I was telling my class that this is not like the 1850s when the last time secession actually worked and we had a civil war as a result of it. People do care about their politics in the United States. Sometimes that concern isn’t always expressed rationally. Is it legitimate that they go on the White House web site and sign the secession petition? Absolutely. That is a sign of bitterness and frustration and the president has said he will respond when states get to a certain threshold. But I at least applaud the president for acknowleding that people may not be happy with the outcome of the election, but he is simply going to try to allow them the forum for expressing that frustration and he’s going to try to respond to it.

States which have submitted petitions but not yet received the required 25,000 signatures are:

Alaska Arizona Arkansas
California Colorado Delaware
Hawaii Idaho Illinois
Indiana Iowa Kentucky
Maine Massachusetts Minnesota
Mississippi Missouri Montana
New Hampshire New Jersey New York
Ohio Oklahoma Pennsylvania
Rhode Island South Carolina Utah
Virginia Washington West Virginia

Responses to the Petitions

Other petitions have appeared on the White House web site in response to the individual states’ secession petitions.

One petition requests that all states be forced to pay their portion of the national debt before being allowed to secede. It says, in part, “Residents of all states who wish to secede from the union should be required to take their own advice about ‘personal responsibility’, and pay their share of the national debt before being released to fend for themselves. This debt must be paid in full, or they cannot leave.”

Another petition asks that the states requesting to secede be allowed to do so and form their own new nation together. It cites the Declaration of Independence, reading in part, “…Governments are instituted among Men, deriving their just powers from the consent of the governed, that whenever any Form of Government becomes destructive of these ends, it is the Right of the People to alter or abolish it, and institute new Government…”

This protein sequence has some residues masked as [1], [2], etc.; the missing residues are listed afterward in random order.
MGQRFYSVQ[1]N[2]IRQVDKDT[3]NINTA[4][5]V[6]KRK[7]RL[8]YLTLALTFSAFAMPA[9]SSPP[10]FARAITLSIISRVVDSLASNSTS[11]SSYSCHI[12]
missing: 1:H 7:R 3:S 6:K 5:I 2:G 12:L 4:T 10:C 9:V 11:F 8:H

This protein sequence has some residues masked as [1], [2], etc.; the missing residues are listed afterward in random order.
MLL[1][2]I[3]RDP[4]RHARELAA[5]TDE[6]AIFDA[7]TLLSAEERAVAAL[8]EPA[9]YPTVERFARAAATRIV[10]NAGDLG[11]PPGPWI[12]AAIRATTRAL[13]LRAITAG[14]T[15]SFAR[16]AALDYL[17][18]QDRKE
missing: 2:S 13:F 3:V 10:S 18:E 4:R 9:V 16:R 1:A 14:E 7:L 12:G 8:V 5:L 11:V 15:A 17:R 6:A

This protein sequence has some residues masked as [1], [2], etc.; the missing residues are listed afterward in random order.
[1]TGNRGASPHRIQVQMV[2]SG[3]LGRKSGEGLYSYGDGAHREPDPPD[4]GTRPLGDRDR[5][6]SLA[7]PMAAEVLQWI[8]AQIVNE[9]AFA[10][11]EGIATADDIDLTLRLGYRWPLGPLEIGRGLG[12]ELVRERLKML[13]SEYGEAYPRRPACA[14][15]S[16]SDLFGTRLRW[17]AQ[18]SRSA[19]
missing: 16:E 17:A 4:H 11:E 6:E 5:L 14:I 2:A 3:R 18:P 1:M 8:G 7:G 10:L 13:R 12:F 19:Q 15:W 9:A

Another petition offered a more hostile response. It asks that the citizenship of every citizen who signed a secession petition be stripped and reads, “Mr. President, please sign an executive order such that each American citizen who signed a petition from any state to secede from the USA shall have their citizenship stripped and be peacefully deported.”

While it seems unlikely that these states will actually secede, the flurry of petitions that have been submitted and the growing number of signatures they are getting does indicate that the movement is one that appears to be at least garnering some attention. But it is probably not going to turn into much more than an expression of frustration from individuals on both sides of the political isle.

About the Author

Ian Smith is one of the co-founders of FedSmith.com. He has over 20 years of combined experience in media and government services, having worked at two government contracting firms and an online news and web development company prior to his current role at FedSmith.